A few years have passed since Devespresso Games released its last title, The Coma. That game, Vambrace: Cold Soul, takes inspiration from challenging games like Darkest Dungeon. Does it have what it takes to stand alongside such a formidable comparison however?
Vambrace: Cold Soul PS4 Review
Permafrost takes over early
You take on the role of Lyric, a woman who was found frozen out in the cold. Unlike everyone else in the same situation, you are still alive, an anomaly that perplexes the locals early on. Still in the early moments of the game, you learn that your vambrace has the power to thwart the influences of the frost, specifically large frost barriers that have the town blocked in. This fact alone moves Lyric from prisoner to new military recruit pretty quickly.
The early beats in the story fill themselves with heavy exposition and world building, detracting from Lyric herself, the main protagonist. This leaves the beginning of the game feeling equal parts underwhelming and overwhelming, as explanations and tutorials overload your short-term memory. You also meet a lot of different characters that hold very little premise to the overall storyline, and they tell you their life stories in between these thick waves of tutorials. There’s a lot of information thrown at you right away, making it hard to discern what’s important and what’s negligible.
Certain points in the story work better than others. When you can go out into a zone and explore, finding points of interest along the way, is when the game feels immersive. Coupling this with a perma-death combat, and you have the recipe for a tantalizing risk-reward formula. However, the risks involved are quite minimal, as you can always escape combat and return to base with the push of a button. You don’t lose any items this way either.
Perma-death still remains a threat for your party, but Lyric is immune to this. While in town, you recruit three characters to accompany you on your journey, and they will be permanently gone if they fall in combat. If Lyric dies, then your recruits just disappear after they return you to town. Losing party members may feel inconvenient at first, but as you progress, they feel more like husks with necessary stats rather than a party in the truest sense.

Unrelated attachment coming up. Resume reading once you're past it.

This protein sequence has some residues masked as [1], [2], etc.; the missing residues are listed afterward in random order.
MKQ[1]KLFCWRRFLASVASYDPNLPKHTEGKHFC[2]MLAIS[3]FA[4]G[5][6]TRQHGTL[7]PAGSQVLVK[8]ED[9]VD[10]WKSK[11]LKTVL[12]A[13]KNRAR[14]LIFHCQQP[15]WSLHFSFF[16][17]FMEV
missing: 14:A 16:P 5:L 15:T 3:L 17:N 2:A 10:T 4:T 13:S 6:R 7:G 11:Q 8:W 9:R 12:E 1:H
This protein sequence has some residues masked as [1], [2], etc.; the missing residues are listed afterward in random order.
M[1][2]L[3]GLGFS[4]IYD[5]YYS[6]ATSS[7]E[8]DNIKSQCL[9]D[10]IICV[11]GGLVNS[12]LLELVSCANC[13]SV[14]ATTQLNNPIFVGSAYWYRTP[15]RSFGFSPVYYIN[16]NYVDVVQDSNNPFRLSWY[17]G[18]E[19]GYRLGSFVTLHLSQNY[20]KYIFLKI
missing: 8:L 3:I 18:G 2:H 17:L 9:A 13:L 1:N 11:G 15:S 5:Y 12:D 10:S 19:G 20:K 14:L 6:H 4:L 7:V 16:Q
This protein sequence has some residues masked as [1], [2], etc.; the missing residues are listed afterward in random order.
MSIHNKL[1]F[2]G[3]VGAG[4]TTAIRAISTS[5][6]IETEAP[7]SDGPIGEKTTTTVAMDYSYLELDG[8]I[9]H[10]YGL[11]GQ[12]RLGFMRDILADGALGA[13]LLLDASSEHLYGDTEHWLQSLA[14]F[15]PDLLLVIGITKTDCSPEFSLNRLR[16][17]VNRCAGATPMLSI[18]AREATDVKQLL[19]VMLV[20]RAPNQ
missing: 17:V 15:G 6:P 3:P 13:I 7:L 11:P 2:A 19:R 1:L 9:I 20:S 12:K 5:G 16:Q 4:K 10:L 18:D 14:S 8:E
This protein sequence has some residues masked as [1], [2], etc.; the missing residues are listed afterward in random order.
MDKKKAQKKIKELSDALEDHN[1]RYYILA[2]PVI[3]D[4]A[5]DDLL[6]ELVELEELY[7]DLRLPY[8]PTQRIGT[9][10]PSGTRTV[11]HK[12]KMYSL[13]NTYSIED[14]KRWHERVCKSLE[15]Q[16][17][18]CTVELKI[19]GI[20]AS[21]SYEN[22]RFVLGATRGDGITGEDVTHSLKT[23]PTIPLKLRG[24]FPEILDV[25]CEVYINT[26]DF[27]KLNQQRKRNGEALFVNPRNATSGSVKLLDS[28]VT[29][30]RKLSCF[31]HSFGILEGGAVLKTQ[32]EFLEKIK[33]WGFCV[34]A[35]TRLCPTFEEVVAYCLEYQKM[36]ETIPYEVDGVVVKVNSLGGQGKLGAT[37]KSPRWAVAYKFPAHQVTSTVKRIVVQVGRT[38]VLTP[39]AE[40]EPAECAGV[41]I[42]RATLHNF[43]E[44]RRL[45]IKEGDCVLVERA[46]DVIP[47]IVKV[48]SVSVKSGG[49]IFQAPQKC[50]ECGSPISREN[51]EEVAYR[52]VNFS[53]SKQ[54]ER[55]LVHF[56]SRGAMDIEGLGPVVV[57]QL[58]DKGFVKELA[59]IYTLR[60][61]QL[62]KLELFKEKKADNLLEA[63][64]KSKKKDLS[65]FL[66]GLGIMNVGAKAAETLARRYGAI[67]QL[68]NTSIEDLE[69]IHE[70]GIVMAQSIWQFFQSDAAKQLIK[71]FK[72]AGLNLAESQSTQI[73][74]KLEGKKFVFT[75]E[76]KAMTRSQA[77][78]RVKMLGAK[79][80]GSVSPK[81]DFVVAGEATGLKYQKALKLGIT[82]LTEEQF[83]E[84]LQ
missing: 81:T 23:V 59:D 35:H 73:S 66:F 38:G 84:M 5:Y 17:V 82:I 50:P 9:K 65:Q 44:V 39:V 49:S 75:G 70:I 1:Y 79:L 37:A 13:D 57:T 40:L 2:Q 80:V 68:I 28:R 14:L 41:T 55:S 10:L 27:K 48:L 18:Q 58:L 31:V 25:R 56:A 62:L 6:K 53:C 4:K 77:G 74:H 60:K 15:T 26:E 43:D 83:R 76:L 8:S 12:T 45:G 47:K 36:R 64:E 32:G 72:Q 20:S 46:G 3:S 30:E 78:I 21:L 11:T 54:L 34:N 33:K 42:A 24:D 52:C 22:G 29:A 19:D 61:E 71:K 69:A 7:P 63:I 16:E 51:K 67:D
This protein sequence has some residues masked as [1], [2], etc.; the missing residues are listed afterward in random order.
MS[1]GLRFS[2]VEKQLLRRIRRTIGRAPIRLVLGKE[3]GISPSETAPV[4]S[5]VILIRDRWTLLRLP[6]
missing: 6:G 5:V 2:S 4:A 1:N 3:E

The Silver Lining
On that note, having the proper party makeup is essential to success. You for sure need someone who can detect traps, since they’re everywhere, and someone who can regenerate party health at campfires. The latter point is especially important, because campfires are the only places you can heal your party. This necessity makes exploration more interesting, but it also bottlenecks what you can do with your team.
Since you have all these risks involved with exploration, your party must have characters with certain traits at all times. This means that you must stick with a standard party setup or risk failure. When the game works, it feels like you’re playing a video game representation of a Dungeons & Dragons session, as each action requires a roll to see if you succeeded or failed. This aspect of Vambrace feels really cool, but the repetitiveness of the game waters down that charming nerdy element rather quickly.
Where Vambrace truly excels is its visual presentation. The hand-drawn style works so well in tandem with the overall pace of the game. Combat animations lack much bombast, though, but they get the job done regardless. Even the UI has a simplistic look, fitting nicely at the bottom of the screen.
Vambrace: Cold Soul Is A Beginner’s Darkest Dungeon
Vambrace: Cold Soul attempts a fair few different concepts, pushing for a perma-death side-scrolling RPG. While all those elements are present, the greater whole lacks a true sense of immersion as well as execution. Challenge can be overlooked through exploitation, and the few risks involved, like your fellow party members, don’t hold much significance when they die. Consider Vambrace: Cold Soul an effective beginner’s introduction to the perma-death formula.
Vambrace: Cold Soul is out now on PS4.
Review code kindly provided by publisher.